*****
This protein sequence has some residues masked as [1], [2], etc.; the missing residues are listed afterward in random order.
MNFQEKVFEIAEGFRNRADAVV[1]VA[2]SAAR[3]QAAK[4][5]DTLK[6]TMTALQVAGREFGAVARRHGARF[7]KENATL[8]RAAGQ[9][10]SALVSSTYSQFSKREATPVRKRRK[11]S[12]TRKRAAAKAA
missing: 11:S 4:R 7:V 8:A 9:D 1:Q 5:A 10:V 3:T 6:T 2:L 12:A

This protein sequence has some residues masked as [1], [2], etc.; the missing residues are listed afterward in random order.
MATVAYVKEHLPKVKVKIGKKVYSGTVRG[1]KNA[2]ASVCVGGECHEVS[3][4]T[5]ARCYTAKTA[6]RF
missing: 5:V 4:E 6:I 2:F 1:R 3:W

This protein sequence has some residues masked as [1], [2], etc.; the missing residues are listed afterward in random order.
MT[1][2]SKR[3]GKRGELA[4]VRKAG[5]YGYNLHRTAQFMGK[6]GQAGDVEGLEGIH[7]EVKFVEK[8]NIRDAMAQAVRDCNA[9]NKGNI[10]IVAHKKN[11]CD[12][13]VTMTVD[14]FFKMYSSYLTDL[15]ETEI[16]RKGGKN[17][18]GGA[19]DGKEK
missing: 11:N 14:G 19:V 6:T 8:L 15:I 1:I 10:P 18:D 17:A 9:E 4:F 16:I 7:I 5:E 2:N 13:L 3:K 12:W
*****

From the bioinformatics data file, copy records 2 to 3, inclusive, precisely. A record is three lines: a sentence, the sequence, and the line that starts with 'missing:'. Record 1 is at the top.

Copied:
This protein sequence has some residues masked as [1], [2], etc.; the missing residues are listed afterward in random order.
MATVAYVKEHLPKVKVKIGKKVYSGTVRG[1]KNA[2]ASVCVGGECHEVS[3][4]T[5]ARCYTAKTA[6]RF
missing: 5:V 4:E 6:I 2:F 1:R 3:W

This protein sequence has some residues masked as [1], [2], etc.; the missing residues are listed afterward in random order.
MT[1][2]SKR[3]GKRGELA[4]VRKAG[5]YGYNLHRTAQFMGK[6]GQAGDVEGLEGIH[7]EVKFVEK[8]NIRDAMAQAVRDCNA[9]NKGNI[10]IVAHKKN[11]CD[12][13]VTMTVD[14]FFKMYSSYLTDL[15]ETEI[16]RKGGKN[17][18]GGA[19]DGKEK
missing: 11:N 14:G 19:V 6:T 8:L 15:I 1:I 10:P 18:D 17:A 9:E 4:F 16:I 7:I 5:E 2:N 13:L 3:K 12:W